RBI to soon launch e-rupee: What is the digital currency and how is it different from cryptocurrency?
The Central Bank Digital Currency is a legal tender issued by the bank. The Reserve Bank said it will soon begin the pilot launch of e-rupee for specific use cases in the country
The Reserve Bank of India said today (7 October) it will soon begin the pilot launch of e-rupee for specific use cases.
Releasing a concept note on Central Bank Digital Currency (CBDC), the central bank said it will launch the digital currency with the aim to strengthen India’s digital economy, provide more efficient payment systems and keep a check on money laundering.
The paper also said the RBI’s digital currency is not meant to replace the existing payment systems but to render an additional route to users.
“Supported by state-of-the-art payment systems of India that are affordable, accessible, convenient, efficient, safe and secure, the Digital Rupee (e₹) system will further bolster India’s digital economy, make the monetary and payment systems more efficient and contribute to furthering financial inclusion,” the RBI said in the concept note.
“The Reserve Bank will soon commence pilot launches of e₹ for specific use cases. As the extent and scope of such pilot launches expand, RBI will continue to communicate about the specific features and benefits of e-rupee, from time to time,” the concept note added.
On 1 February this year, the central government had announced the launch of the digital rupee — CBDC from the fiscal year 2022-23 onwards in the Union Budget.
What is Digital Rupee? How is it different from cryptocurrencies like Bitcoin? Let’s decode.
What is CBDC?
The Central Bank Digital Currency is a legal tender issued in a digital form by a central bank, says the Reserve Bank.
“It is akin to sovereign paper currency but takes a different form, exchangeable at par with the existing currency and shall be accepted as a medium of payment, legal tender, and a safe store of value. CBDCs would appear as a liability on a central bank’s balance sheet,” the RBI said.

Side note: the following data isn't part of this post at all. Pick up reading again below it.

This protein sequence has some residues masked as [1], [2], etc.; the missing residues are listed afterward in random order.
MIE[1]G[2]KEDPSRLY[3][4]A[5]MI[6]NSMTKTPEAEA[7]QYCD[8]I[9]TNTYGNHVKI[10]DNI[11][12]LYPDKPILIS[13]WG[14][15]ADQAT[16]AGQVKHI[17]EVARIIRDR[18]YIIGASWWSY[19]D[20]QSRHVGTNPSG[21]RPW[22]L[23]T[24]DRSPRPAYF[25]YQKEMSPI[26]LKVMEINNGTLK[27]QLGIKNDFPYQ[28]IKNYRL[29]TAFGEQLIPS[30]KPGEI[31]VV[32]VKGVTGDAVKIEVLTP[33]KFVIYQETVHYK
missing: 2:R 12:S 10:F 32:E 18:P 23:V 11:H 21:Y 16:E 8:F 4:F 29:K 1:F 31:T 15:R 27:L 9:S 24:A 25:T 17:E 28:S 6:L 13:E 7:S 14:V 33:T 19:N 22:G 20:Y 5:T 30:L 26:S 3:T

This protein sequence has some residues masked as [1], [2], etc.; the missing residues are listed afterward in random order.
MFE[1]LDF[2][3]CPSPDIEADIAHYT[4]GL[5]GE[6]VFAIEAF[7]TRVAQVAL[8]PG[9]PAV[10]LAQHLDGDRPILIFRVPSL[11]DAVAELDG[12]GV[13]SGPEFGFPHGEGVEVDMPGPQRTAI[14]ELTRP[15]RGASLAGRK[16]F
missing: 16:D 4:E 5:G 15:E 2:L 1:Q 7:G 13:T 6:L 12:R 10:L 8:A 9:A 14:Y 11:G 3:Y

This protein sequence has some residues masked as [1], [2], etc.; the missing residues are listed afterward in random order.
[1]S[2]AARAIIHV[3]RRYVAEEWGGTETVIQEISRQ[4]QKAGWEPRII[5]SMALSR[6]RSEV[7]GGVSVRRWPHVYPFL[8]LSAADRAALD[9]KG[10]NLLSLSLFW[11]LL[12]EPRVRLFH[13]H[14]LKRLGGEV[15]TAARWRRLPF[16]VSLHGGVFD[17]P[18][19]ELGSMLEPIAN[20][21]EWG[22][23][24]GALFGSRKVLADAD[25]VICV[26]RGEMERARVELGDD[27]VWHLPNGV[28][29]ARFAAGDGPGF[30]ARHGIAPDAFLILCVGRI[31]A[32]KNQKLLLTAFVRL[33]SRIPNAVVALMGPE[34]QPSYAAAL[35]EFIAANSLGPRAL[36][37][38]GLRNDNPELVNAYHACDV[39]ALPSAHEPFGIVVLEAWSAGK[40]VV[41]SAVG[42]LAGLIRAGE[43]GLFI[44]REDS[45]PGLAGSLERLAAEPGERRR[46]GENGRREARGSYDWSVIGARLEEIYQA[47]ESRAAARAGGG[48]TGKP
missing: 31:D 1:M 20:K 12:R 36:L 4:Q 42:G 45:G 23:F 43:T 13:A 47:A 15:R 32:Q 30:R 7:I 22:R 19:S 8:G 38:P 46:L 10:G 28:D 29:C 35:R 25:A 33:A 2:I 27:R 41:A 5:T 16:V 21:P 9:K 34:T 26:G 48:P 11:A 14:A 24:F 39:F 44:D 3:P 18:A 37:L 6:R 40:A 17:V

RBI’s digital currency can be easily converted against commercial bank money and cash.
It will likely reduce the cost of issuance of money and transactions, says the RBI’s concept note.
Further, the RBI said CBDC is a “fungible legal tender” for which holders do not require to have a bank account.
The central bank digital currency is expected to generate huge sets of data in real time, RBI noted.
“After factoring in the concerns related to anonymity, appropriate analytics of Big Data generated from CBDC can assist in evidence-based policy making. It may also become a rich data source for service providers for financial product insights”, the concept note said.
Types of CBDC
Digital currency regulated by central banks can be classified into two types– general purpose or retail (CBDC-R) and wholesale (CBDC-W).
Retail CBDC, an electronic version of cash, would be available for everyone.
Wholesale CBDC is designed to give exclusive access to select financial institutions. This e-rupee will be used for the settlement of interbank transfers and related wholesale transactions, the paper said.
“It is believed that retail CBDC can provide access to safe money for payment and settlement as it is a direct liability of the central bank. Wholesale CBDC has the potential to transform settlement systems for financial transactions and make them more efficient and secure. Going by the potential offered by each of them, there may be merit in introducing both CBDC-W and CBDC-R,” the RBI said in its note.
How is CBDC different from cryptocurrency?
The RBI’s digital currency is different from cryptocurrencies which are decentralised and lack the tag of being a ‘legal tender’.
However, the concept of CBDC is inspired by cryptocurrencies and blockchain technology.
Unlike cryptocurrencies which are volatile assets, the CBDC is a fiat currency that is designed for stability and safety.
Listing down the threats of using cryptocurrency, the RBI said, “The proliferation of crypto assets can pose significant risks related to money laundering & financing of terrorism. Further, the unabated use of crypto assets can be a Concept Note on CBDC 21 threat to the monetary policy objectives as it may lead to creation of a parallel economy and will likely undermine the monetary policy transmission and stability of the domestic currency. It will also adversely affect the enforcement of foreign exchange regulations, especially, the circumvention of capital flow measures.”
Which countries have CBDC?
As per Atlantic Council, 10 countries and territories have so far rolled out CBDCs including Jamaica, The Bahamas, Antigua and Barbuda, St Kitts and Nevis, Monserrat, Dominica, Saint Lucia, St Vincent and the Grenadines, Grenada and Nigeria.
Countries like the United States, Canada, the United Kingdom are also exploring introducing central bank-issued digital currency. China is also seeking to expand its use of digital yuan (e-CNY) which was launched earlier this year on a pilot basis.
With inputs from agencies
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